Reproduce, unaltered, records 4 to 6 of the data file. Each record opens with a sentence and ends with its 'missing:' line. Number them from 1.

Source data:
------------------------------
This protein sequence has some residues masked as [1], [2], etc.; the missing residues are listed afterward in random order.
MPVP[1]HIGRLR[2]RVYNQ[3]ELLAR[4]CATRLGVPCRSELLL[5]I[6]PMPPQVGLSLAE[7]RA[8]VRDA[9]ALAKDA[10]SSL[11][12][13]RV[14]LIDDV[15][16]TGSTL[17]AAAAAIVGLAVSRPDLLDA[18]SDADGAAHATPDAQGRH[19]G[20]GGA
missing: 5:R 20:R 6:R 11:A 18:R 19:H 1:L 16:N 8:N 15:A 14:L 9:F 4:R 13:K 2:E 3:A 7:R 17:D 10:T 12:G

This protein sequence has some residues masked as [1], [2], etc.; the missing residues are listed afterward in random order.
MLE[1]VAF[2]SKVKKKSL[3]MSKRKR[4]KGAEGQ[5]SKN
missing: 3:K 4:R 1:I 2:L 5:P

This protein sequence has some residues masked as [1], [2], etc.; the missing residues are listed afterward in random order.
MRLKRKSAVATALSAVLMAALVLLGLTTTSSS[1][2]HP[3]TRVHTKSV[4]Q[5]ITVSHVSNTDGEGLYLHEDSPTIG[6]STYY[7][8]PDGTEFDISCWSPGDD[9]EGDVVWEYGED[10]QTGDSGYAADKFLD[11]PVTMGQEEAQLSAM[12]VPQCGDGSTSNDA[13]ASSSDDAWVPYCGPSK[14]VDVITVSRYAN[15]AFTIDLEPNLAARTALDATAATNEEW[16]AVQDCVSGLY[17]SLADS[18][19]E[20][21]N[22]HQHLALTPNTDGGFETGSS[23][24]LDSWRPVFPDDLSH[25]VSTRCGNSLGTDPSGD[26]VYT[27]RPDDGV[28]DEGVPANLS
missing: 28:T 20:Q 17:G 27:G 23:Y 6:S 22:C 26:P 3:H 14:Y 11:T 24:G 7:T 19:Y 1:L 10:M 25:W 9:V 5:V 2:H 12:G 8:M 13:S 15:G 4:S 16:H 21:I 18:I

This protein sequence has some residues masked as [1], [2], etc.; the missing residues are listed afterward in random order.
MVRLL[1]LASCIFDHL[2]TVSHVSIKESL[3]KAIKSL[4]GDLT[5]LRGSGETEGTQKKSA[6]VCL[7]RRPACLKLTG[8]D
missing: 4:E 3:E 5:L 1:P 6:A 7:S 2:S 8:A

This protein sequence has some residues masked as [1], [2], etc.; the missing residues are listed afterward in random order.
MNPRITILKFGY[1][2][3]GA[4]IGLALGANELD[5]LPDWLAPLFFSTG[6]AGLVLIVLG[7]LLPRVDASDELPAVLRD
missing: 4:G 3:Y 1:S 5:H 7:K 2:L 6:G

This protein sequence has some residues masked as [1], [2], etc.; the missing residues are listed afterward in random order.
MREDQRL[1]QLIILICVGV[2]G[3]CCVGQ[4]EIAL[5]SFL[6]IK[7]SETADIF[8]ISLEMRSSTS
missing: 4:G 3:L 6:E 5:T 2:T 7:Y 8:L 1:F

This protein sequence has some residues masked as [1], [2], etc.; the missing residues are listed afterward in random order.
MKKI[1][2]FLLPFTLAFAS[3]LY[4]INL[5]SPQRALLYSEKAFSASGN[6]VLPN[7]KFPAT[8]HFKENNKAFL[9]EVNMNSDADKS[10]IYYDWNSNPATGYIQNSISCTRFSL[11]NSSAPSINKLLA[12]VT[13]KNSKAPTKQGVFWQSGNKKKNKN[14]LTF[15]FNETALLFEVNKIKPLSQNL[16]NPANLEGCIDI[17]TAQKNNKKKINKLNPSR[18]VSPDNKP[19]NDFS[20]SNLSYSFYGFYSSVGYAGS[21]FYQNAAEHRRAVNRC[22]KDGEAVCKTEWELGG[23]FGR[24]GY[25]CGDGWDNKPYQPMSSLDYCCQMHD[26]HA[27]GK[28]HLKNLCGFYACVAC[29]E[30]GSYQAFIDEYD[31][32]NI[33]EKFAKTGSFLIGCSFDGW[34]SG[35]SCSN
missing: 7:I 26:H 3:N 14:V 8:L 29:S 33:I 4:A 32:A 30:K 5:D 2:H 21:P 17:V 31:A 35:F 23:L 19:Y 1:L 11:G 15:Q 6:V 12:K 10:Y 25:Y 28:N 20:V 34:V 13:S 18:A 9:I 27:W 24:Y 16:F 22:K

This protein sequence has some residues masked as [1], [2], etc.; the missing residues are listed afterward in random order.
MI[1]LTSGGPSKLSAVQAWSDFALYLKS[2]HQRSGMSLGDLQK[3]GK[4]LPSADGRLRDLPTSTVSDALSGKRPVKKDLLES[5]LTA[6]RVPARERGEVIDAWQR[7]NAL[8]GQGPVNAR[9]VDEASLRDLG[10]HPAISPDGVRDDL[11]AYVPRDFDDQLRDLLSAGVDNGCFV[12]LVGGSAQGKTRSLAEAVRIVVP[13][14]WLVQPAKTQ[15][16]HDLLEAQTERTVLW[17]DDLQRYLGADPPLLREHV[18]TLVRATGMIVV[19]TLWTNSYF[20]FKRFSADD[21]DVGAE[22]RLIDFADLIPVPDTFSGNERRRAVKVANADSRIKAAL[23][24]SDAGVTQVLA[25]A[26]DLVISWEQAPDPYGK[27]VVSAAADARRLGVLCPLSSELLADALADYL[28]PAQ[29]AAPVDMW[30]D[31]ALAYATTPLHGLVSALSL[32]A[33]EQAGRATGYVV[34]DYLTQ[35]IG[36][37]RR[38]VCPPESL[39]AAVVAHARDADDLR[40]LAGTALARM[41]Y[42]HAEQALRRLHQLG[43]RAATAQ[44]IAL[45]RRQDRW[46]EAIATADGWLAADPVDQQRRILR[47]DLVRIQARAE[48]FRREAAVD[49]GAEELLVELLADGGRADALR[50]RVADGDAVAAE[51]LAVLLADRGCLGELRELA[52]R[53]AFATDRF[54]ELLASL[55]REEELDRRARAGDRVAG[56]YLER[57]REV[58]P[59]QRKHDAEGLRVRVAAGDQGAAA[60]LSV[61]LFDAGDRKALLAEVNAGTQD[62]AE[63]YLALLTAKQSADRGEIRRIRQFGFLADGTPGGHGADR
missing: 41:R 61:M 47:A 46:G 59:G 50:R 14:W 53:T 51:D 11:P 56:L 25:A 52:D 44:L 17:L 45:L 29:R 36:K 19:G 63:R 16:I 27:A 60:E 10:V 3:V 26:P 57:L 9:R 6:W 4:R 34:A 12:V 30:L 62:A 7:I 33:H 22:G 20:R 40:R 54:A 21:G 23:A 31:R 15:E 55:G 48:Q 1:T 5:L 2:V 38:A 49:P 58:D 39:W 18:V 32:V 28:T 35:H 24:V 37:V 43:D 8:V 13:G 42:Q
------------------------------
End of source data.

This protein sequence has some residues masked as [1], [2], etc.; the missing residues are listed afterward in random order.
MVRLL[1]LASCIFDHL[2]TVSHVSIKESL[3]KAIKSL[4]GDLT[5]LRGSGETEGTQKKSA[6]VCL[7]RRPACLKLTG[8]D
missing: 4:E 3:E 5:L 1:P 6:A 7:S 2:S 8:A

This protein sequence has some residues masked as [1], [2], etc.; the missing residues are listed afterward in random order.
MNPRITILKFGY[1][2][3]GA[4]IGLALGANELD[5]LPDWLAPLFFSTG[6]AGLVLIVLG[7]LLPRVDASDELPAVLRD
missing: 4:G 3:Y 1:S 5:H 7:K 2:L 6:G

This protein sequence has some residues masked as [1], [2], etc.; the missing residues are listed afterward in random order.
MREDQRL[1]QLIILICVGV[2]G[3]CCVGQ[4]EIAL[5]SFL[6]IK[7]SETADIF[8]ISLEMRSSTS
missing: 4:G 3:L 6:E 5:T 2:T 7:Y 8:L 1:F